The Home-School Mom and the Public-School Mom

Two moms take their children to the park to play, one a home-schooling mom, the other, a public-school mom.

As the two women watched their children play together, the home-schooling mom prayed, “God, I thank you that I’m not like other women, selfish, unfit mothers, poor homemakers or even like this woman who ships her kids off to public school. I raise my own kids; I protect them from worldly influences; and I ensure that my kids have a godly, Bible-based education.”

But the public-school mom, humbly prayed, “God thank you for my children. Please help me be a godly mother.”

I tell you, this mom went home justified, rather than the other. For everyone who exalts herself will be humbled, but the one who humbles herself will be exalted.

The Professed Christian and the Effeminate Looking Man

Two men go to a fast-food restaurant for lunch, one a professed Christian, the other an effeminate looking man.

As the two men ate their lunch, the Christian prayed, “God I thank you that I’m not like other men, irreligious, sexually immoral, or even like that gay-looking guy over there. I’m a born-again Christian; I go to church 3 times a week; and I publicly uphold marriage to be between one man and one woman.”

But the effeminate looking man quietly prayed to himself, “God, have mercy on me a sinner. Please lead me in Your ways.”

I tell you, this man left the church service justified, rather than the other. For everyone who exalts himself will be humbled, but the one who humbles himself will be exalted.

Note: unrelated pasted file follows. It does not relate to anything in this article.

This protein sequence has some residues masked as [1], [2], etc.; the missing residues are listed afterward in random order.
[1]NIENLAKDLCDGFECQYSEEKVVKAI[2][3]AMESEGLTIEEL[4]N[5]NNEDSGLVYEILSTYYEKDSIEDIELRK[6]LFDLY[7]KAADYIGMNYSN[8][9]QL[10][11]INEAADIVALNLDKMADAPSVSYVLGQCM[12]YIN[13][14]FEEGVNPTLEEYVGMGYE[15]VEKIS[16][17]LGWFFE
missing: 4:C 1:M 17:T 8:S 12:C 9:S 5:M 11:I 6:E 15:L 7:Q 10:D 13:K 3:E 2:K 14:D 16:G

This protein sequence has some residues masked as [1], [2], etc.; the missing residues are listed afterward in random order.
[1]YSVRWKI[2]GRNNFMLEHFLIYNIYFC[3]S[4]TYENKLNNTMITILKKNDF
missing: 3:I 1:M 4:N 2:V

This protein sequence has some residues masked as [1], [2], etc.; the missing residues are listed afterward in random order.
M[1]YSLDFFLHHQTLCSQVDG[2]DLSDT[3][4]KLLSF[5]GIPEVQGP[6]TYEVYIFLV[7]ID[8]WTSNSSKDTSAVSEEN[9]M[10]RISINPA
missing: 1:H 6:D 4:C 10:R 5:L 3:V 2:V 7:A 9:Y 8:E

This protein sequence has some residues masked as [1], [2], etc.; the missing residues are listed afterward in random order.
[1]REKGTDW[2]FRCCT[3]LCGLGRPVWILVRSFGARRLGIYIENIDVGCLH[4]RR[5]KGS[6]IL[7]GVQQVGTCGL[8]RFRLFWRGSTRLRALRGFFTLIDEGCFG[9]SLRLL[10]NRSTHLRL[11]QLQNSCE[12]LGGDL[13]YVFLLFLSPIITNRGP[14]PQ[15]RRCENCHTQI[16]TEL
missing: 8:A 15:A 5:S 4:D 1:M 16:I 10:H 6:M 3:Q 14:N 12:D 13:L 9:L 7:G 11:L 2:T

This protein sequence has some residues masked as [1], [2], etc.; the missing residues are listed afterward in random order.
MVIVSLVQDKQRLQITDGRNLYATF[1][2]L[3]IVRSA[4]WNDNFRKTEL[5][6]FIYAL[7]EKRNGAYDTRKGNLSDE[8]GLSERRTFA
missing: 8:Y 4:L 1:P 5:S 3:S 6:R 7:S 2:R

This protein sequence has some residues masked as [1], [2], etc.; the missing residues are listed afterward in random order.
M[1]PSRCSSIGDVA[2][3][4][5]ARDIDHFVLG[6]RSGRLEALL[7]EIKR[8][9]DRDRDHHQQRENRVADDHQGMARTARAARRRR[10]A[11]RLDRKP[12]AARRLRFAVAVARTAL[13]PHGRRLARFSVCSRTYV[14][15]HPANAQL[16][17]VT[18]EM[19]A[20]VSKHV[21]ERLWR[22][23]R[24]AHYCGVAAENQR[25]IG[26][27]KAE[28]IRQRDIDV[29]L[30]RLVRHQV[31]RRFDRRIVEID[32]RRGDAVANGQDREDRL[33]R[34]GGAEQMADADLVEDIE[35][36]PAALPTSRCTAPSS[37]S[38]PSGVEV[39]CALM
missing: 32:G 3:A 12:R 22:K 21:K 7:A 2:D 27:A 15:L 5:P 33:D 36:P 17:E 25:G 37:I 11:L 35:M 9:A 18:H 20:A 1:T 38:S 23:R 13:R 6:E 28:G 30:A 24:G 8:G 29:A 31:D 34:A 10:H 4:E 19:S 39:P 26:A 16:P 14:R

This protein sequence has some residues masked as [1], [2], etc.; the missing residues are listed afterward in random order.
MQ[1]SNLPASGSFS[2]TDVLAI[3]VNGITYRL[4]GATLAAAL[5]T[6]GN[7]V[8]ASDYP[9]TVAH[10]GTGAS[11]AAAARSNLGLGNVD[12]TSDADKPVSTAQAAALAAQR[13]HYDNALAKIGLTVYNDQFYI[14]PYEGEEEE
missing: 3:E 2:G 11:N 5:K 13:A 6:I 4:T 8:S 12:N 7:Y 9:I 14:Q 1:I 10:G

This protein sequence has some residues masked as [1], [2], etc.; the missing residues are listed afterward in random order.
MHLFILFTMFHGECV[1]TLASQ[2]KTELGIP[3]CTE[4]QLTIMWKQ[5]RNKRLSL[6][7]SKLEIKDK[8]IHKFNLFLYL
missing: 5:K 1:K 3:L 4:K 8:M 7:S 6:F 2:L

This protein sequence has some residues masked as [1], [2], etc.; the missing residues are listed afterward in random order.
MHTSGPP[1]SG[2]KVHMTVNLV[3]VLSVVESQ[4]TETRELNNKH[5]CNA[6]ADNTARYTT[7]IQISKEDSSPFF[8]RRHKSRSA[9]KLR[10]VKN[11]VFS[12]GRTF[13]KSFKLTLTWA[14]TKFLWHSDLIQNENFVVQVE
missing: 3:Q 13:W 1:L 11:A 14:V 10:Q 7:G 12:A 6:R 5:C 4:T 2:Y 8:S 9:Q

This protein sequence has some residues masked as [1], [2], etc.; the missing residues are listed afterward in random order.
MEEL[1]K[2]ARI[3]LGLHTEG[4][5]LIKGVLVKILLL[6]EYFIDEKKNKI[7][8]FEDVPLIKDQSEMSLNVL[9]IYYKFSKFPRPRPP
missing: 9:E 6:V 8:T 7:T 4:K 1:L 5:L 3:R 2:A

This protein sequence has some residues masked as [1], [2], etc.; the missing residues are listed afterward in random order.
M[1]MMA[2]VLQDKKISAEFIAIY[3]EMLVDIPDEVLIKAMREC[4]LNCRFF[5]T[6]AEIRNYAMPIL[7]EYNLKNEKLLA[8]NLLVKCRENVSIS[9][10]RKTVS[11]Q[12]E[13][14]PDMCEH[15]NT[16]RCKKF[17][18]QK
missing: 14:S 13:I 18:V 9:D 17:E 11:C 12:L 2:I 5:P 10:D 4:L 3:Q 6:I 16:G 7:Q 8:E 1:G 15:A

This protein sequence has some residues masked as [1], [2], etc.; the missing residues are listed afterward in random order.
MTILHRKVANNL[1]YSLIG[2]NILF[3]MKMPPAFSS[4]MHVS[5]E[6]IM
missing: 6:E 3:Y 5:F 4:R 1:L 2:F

The Dressed-Down Christian and the Dressed-Up Christian

Two Christian men go to church and sat on same pew, one a younger, dressed-downed Christian, the other an older, dressed-up Christian.

As the two men sat on the same pew, the younger, dressed-down Christian prayed, “God I thank you that I’m not other Christ followers, ritualistic, traditionalist, or even like this guy sitting on the other end. I’m authentic; I’m sold out for You; and I don’t put on a facade by dressing-up to worship You.”

But the older, dressed-up Christian quietly prayed to himself, “God, I’m not perfect. I have failed Thee often. In Your steadfastness, have mercy on me a sinner.”

I tell you, this man left the church service justified, rather than the other. For everyone who exalts himself will be humbled, but the one who humbles himself will be exalted.

 
Advertisements

4 thoughts on “Modern Retellings Of The Parable of the Pharisee and the Tax Collector

Leave a Reply

Fill in your details below or click an icon to log in:

WordPress.com Logo

You are commenting using your WordPress.com account. Log Out / Change )

Twitter picture

You are commenting using your Twitter account. Log Out / Change )

Facebook photo

You are commenting using your Facebook account. Log Out / Change )

Google+ photo

You are commenting using your Google+ account. Log Out / Change )

Connecting to %s